Vandalism, crime reports drop at Edmonton transit locations: report

Vandalism and reports of crime have dropped at Edmonton transit centres and LRT stations after council approved millions of dollars in security spending last year, according to a new city update.

Council approved $21 million in spending to bolster transit security in October 2018, including $6 million for around the clock private security guards at 25 Edmonton Transit Services (ETS) centres on an ongoing basis, beginning last November.  

In the nine months after guards started patrolling, there were 329 mischief-related incidents at ETS transit centres and LRT stations, according to the update. That’s compared to 617 incidents over the same period in 2018. 

“Having a physical presence in transit centres and the LRT stations, I think, has led to a reduction,” said Coun. Sarah Hamilton. 

“But also, when I take transit and I see somebody there, I know it’s just an extra set of eyes. And that’s really important, especially as a young woman taking transit.” 

The security guards are contracted to look out for situations that require police or transit peace officer support. 

The funding from council was approved just weeks after a student and a bus driver were stabbed in separate incidents at an LRT stop and transit centre in September 2018. 

About $6 million dollars went toward installing retractable shields for drivers on all ETS buses — 1,038 altogether — by mid-2020. As of March, all buses had been outfitted with security cameras.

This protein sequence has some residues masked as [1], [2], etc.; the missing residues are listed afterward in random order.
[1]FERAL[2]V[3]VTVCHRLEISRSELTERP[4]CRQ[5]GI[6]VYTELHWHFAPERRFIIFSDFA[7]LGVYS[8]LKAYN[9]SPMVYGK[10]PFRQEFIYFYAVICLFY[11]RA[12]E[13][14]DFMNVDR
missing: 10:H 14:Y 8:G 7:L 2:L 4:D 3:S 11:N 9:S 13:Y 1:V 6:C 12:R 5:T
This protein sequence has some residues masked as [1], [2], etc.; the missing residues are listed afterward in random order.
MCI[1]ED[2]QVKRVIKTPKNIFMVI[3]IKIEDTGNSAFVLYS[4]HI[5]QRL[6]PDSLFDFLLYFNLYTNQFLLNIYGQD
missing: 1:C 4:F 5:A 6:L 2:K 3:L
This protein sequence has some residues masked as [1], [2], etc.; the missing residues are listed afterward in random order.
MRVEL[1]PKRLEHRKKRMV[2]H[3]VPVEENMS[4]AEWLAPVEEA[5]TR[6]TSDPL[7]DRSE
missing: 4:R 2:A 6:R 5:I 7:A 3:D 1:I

The city also hired 20 ETS staff, including inspectors and control room support, in an effort to improve response times and help operators during emergency situations or service disruptions. In total, ETS will bring on 24 new staff by next year at a cost of $2.4 million a year. 

Crime reports drop, public safety perception rises

Council also earmarked $400,000 to bolster police presence this year at transit centres and along bus routes with a higher crime rate.

Edmonton Police Service calls for service at transit locations have spiked over the past five years, according to EPS data provided for the update. Police responded to 1133 calls between January and July this year, compared to 535 over the same months in 2014. 

But even as police calls increase, reports of crime dropped significantly on transit property. 

A table shows the number of criminal occurrence reports on ETS property over the past five years. An occurrence report indicates that a Criminal Code of Canada violation took place. (City of Edmonton)

Between January and July this year, police statistics show there were 303 criminal occurrence reports on transit property, down from 407 over the same period in 2018. 

The update found public perception of safety on the transit system increased by about four per cent since last fall, from 76 per cent to 80 per cent as of August 2019.

But Hamilton says the city also needs to consider the budget implications of contracting private security guards long-term, especially as the LRT system expands. 

“I see a potential for a big cost increase if we don’t have a more comprehensive safety plan and we know how we’re going to address this holistically,” she said. 

Councillors will review the update at a community and public services committee meeting on Wednesday. 

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